“Young” jackfruit is mostly used as a filling in tacos but also makes its way as a topping on nachos and inside a sandwich.
Louis Butler, known around town as The Pittsburgh Pie Guy for the homemade pies he sells at farmers markets and other spots, is molding both his business and his social life around food -- and he's inviting fellow Pittsburghers to join in.
His latest creation, the Pittsburgh Gastronomy Club, unites amateur and professional cooks in their shared love of not only food, but also its preparation.
The idea sprung from a trip he took with a friend a few years ago to San Sebastian, Spain. Locals there have formed "exclusive, old, steeped-in-tradition gastronomy clubs -- usually men who cook, eat, drink and have fun together," he said.
He and his friend sat in on some of these gatherings, and the linchpin always was the act of cooking together.
Mr. Butler came home wanting to give this a try in Pittsburgh, but at the same time, he was working with his fellow Duquesne University alumnus Wren McGalliard to start their pie-baking business.
So the Gastronomy Club idea went on the back burner for a time -- but now it's on.
Mr. Butler is trying to schedule two events per month -- a cooking demo in a fairly public location and a cook-all-day-fest in a member's home.
Folks can sign up at meetup.com/Pittsburgh-Gastronomy-Club, where events are posted. There's no cost to join, though events generally have a nominal fee to cover the ingredients.
Mr. Butler is doing pie-baking demos "because that's what I do best." His hope is that others will come forward to demonstrate foods and techniques that they do especially well.
And for "day of cookery" events, which he started holding with friends a few years ago, he opens his home for multi-course meals where everyone pitches in with the food prep. He tried a "chaos cooking" event where each person brought ingredients for a dish and they cooked their own dishes side by side, but he prefers events where he plans the menu and buys the ingredients and then everyone chips in on the cooking. He likes to start around 9 a.m. and serve breakfast foods and breakfast cocktails to anyone who shows up that early. Then he provides snacks and beer for people to nosh on throughout the day while they cook -- and then they spend several more hours enjoying the food.
Because people can simply sign up on meetup.com, he often doesn't know many of the folks who attend. He usually caps the events at his East Liberty home at a couple dozen attendees.
Eventually, he hopes other club members will begin hosting days of cookery at their homes, too. And he and Mr. McGalliard hope to open a cafe for the pie business later this year, at which point they would hold cooking demos in the cafe.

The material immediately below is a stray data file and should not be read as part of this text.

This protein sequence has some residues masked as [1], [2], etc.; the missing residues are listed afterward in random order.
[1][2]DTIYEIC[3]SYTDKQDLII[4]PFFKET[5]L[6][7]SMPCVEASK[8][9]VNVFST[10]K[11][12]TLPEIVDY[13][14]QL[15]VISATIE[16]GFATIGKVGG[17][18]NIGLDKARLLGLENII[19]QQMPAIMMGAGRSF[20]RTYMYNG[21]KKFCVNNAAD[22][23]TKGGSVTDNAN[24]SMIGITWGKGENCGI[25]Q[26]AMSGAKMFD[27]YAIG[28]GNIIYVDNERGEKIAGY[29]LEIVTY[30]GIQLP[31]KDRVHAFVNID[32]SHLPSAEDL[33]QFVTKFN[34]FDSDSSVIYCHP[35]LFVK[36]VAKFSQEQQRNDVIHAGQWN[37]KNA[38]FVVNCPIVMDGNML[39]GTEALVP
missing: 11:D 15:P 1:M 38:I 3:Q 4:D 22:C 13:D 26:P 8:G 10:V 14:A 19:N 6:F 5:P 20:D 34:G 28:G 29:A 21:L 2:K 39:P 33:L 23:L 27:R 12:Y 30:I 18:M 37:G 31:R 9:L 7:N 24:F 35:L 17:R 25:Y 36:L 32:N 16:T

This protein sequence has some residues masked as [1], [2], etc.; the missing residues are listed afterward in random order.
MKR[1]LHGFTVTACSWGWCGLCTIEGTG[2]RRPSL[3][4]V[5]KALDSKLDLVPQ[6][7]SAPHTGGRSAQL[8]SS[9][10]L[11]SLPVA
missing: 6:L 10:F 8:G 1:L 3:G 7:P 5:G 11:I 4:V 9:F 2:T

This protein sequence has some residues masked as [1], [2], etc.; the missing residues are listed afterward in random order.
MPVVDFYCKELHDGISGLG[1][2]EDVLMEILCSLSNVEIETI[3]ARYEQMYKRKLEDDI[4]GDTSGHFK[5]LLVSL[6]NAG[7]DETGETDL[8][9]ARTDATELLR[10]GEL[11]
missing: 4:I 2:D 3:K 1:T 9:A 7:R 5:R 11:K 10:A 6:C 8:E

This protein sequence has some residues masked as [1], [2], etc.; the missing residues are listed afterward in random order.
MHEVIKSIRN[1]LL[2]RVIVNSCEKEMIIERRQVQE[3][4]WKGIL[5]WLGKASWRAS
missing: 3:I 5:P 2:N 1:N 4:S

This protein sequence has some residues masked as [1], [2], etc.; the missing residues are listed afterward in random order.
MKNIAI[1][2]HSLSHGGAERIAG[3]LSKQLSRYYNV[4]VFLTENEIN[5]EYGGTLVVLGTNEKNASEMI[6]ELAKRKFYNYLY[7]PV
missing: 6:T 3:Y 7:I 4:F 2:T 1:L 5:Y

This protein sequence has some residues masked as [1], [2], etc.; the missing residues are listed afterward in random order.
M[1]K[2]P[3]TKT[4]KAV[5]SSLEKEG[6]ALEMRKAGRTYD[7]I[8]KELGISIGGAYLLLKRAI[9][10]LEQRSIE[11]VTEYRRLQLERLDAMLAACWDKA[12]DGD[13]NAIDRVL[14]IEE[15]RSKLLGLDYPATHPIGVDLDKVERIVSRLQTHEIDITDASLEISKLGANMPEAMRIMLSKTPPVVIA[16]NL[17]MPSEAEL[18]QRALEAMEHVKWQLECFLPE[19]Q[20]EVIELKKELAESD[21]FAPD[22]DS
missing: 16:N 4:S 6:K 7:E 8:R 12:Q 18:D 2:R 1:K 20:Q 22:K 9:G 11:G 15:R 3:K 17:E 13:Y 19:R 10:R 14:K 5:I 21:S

Mr. Butler hopes to allow amateur and professional cooks to "cross-pollinate," which isn't always easy because service-industry employees tend to work long and irregular hours. But he hopes these events -- especially the days of cookery -- will allow people to "clear their schedules, slow down and make food together."
For more information, go to pghpieguy.com or meetup.com/Pittsburgh-Gastronomy-Club.
Do you do Sunday dinner?
Speaking of slowing down and enjoying food together, does your family do Sunday dinner? Perhaps multiple generations gather in the matriarch's home and share favorite family dishes, or maybe you serve your main meal after church at lunchtime and always fix a pricier cut of meat or a homemade dessert. Maybe you struggle to keep up the tradition now that Sundays are filled with kids' sports and other events, but your family still makes Sunday dinner a priority.
If you're a Sunday dinner kind of family, I'd like to talk with you. Please e-mail me at firstname.lastname@example.org with your name, phone number and the best times to call, and I'll get in touch.
Downton/Dahntahn Abbey: Two local musical groups, Renaissance Baroque and Pittsburgh Camerata, present this blend of elegant and informal: "Downton"/ Upstairs, where an elegant menu of tea sandwiches, smoked salmon, scones and other delicacies will be served with claret and sherry, and "Dahntahn"/Downstairs, where snacks will be served with English mild ale. Guests are invited to dress in 1920s-era clothing, and members of Renaissance & Baroque and Pittsburgh Camerata will provide musical entertainment. 4 to 6:30 p.m. Sunday, March 2, at Pittsburgh Center for the Arts, Shadyside. Tickets: $50 (guest level) or $75 (patron level) in advance; $60 at the door. 412-361-2048 or rbsp.org.
Dog Lovers Bake Sale: Sale of puck-shaped dog snacks packaged with 3-inch vinyl magnets that read, "My Dog is a Pens fan" and other doggie treats. 11 a.m. to 4 p.m. Sunday, March 2, at Giant Eagle in Jeannette. Proceeds benefit the Animal Rescue League Shelter and Wildlife Center. goodpawsgoodcause.org.
Pennsylvania Association for Sustainable Agriculture Benefit Dinner: Tea-smoked salmon, tuna tartare, mushroom risotto, swordfish and more, plus wine pairings. 6 p.m. March 11 at Eleven Contemporary Kitchen, Strip District. $150. Reservations: 412-977-6514.
Giant Eagle Kids of STEEL Day: Bring kids to discover nature and visit special stations related to nutrition and fitness. 11 a.m. to 4 p.m. Saturday, March 1, at Phipps Conservatory, Oakland. Activities included in Conservatory admission. phipps.conservatory.org.
Rebecca Sodergren: email@example.com or on Twitter @pgfoodevents.